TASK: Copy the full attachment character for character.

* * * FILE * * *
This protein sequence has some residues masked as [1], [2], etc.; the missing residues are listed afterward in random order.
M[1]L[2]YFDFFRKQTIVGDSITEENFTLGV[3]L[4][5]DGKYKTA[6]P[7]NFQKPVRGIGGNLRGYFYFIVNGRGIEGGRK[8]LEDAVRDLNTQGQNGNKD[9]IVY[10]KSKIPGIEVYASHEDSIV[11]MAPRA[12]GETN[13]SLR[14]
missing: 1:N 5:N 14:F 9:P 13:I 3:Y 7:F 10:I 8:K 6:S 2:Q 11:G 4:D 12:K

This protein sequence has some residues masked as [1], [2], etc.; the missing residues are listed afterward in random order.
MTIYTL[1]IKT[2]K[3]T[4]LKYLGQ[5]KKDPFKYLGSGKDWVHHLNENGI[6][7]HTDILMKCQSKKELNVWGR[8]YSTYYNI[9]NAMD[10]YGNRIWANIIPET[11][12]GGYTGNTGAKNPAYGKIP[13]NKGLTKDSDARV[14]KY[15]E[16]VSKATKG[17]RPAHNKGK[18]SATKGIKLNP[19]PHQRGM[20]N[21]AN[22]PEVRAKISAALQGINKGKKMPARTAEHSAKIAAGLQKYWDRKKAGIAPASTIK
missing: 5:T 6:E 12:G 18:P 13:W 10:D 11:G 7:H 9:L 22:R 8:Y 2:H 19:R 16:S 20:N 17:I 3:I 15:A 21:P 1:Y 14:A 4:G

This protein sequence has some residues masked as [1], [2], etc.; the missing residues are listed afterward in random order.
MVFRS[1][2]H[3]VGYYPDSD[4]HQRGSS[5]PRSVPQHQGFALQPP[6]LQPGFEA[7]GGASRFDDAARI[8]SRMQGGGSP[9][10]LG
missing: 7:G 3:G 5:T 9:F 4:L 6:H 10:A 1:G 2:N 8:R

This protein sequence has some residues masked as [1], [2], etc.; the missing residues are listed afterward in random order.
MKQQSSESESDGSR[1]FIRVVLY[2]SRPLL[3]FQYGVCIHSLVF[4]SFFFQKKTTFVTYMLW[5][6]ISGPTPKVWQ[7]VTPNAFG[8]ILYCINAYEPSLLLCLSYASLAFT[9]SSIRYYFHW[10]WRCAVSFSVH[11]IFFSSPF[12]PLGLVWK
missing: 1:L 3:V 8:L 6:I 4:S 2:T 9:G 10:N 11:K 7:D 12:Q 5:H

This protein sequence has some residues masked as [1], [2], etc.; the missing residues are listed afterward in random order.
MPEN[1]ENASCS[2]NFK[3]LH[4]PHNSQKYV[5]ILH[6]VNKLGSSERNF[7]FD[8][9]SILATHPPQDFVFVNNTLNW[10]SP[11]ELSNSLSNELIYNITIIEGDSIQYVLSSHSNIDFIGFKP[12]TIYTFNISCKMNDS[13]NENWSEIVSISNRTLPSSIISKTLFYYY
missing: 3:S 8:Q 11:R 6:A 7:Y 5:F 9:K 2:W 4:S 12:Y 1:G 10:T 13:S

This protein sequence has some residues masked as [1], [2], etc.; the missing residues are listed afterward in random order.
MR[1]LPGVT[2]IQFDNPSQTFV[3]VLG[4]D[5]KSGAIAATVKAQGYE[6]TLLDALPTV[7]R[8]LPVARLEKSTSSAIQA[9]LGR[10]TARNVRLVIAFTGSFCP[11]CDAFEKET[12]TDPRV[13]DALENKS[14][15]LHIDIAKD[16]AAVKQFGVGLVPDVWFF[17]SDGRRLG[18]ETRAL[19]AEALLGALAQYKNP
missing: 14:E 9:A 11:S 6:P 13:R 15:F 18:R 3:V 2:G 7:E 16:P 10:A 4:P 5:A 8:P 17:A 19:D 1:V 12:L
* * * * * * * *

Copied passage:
This protein sequence has some residues masked as [1], [2], etc.; the missing residues are listed afterward in random order.
M[1]L[2]YFDFFRKQTIVGDSITEENFTLGV[3]L[4][5]DGKYKTA[6]P[7]NFQKPVRGIGGNLRGYFYFIVNGRGIEGGRK[8]LEDAVRDLNTQGQNGNKD[9]IVY[10]KSKIPGIEVYASHEDSIV[11]MAPRA[12]GETN[13]SLR[14]
missing: 1:N 5:N 14:F 9:P 13:I 3:Y 7:F 10:I 8:K 6:S 2:Q 11:G 4:D 12:K

This protein sequence has some residues masked as [1], [2], etc.; the missing residues are listed afterward in random order.
MTIYTL[1]IKT[2]K[3]T[4]LKYLGQ[5]KKDPFKYLGSGKDWVHHLNENGI[6][7]HTDILMKCQSKKELNVWGR[8]YSTYYNI[9]NAMD[10]YGNRIWANIIPET[11][12]GGYTGNTGAKNPAYGKIP[13]NKGLTKDSDARV[14]KY[15]E[16]VSKATKG[17]RPAHNKGK[18]SATKGIKLNP[19]PHQRGM[20]N[21]AN[22]PEVRAKISAALQGINKGKKMPARTAEHSAKIAAGLQKYWDRKKAGIAPASTIK
missing: 5:T 6:E 12:G 18:P 13:W 10:D 11:G 7:H 9:L 22:R 8:Y 2:H 19:R 16:S 20:N 17:I 3:I 15:A 21:P 1:Y 14:A 4:G

This protein sequence has some residues masked as [1], [2], etc.; the missing residues are listed afterward in random order.
MVFRS[1][2]H[3]VGYYPDSD[4]HQRGSS[5]PRSVPQHQGFALQPP[6]LQPGFEA[7]GGASRFDDAARI[8]SRMQGGGSP[9][10]LG
missing: 7:G 3:G 5:T 9:F 4:L 6:H 10:A 1:G 2:N 8:R

This protein sequence has some residues masked as [1], [2], etc.; the missing residues are listed afterward in random order.
MKQQSSESESDGSR[1]FIRVVLY[2]SRPLL[3]FQYGVCIHSLVF[4]SFFFQKKTTFVTYMLW[5][6]ISGPTPKVWQ[7]VTPNAFG[8]ILYCINAYEPSLLLCLSYASLAFT[9]SSIRYYFHW[10]WRCAVSFSVH[11]IFFSSPF[12]PLGLVWK
missing: 1:L 3:V 8:L 6:I 4:S 2:T 9:G 10:N 11:K 7:D 12:Q 5:H

This protein sequence has some residues masked as [1], [2], etc.; the missing residues are listed afterward in random order.
MPEN[1]ENASCS[2]NFK[3]LH[4]PHNSQKYV[5]ILH[6]VNKLGSSERNF[7]FD[8][9]SILATHPPQDFVFVNNTLNW[10]SP[11]ELSNSLSNELIYNITIIEGDSIQYVLSSHSNIDFIGFKP[12]TIYTFNISCKMNDS[13]NENWSEIVSISNRTLPSSIISKTLFYYY
missing: 3:S 8:Q 11:R 6:A 7:Y 5:F 9:K 2:W 4:S 12:Y 1:G 10:T 13:S

This protein sequence has some residues masked as [1], [2], etc.; the missing residues are listed afterward in random order.
MR[1]LPGVT[2]IQFDNPSQTFV[3]VLG[4]D[5]KSGAIAATVKAQGYE[6]TLLDALPTV[7]R[8]LPVARLEKSTSSAIQA[9]LGR[10]TARNVRLVIAFTGSFCP[11]CDAFEKET[12]TDPRV[13]DALENKS[14][15]LHIDIAKD[16]AAVKQFGVGLVPDVWFF[17]SDGRRLG[18]ETRAL[19]AEALLGALAQYKNP
missing: 14:E 9:A 11:S 6:P 13:R 15:F 18:R 3:V 2:G 7:E 16:P 10:A 4:P 5:A 8:P 17:A 19:D 1:V 12:L